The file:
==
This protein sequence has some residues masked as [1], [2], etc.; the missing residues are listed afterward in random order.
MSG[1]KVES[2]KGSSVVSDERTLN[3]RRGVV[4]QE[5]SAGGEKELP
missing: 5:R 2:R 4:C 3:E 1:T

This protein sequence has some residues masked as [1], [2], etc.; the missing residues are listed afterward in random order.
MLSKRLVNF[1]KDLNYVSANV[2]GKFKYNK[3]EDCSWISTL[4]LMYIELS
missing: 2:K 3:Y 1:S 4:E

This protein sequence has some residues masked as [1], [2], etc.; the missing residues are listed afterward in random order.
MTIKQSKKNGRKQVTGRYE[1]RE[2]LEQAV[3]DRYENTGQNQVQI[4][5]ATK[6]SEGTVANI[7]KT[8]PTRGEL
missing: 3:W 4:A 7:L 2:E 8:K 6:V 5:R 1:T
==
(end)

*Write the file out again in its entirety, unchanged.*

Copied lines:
This protein sequence has some residues masked as [1], [2], etc.; the missing residues are listed afterward in random order.
MSG[1]KVES[2]KGSSVVSDERTLN[3]RRGVV[4]QE[5]SAGGEKELP
missing: 5:R 2:R 4:C 3:E 1:T

This protein sequence has some residues masked as [1], [2], etc.; the missing residues are listed afterward in random order.
MLSKRLVNF[1]KDLNYVSANV[2]GKFKYNK[3]EDCSWISTL[4]LMYIELS
missing: 2:K 3:Y 1:S 4:E

This protein sequence has some residues masked as [1], [2], etc.; the missing residues are listed afterward in random order.
MTIKQSKKNGRKQVTGRYE[1]RE[2]LEQAV[3]DRYENTGQNQVQI[4][5]ATK[6]SEGTVANI[7]KT[8]PTRGEL
missing: 3:W 4:A 7:L 2:E 8:K 6:V 5:R 1:T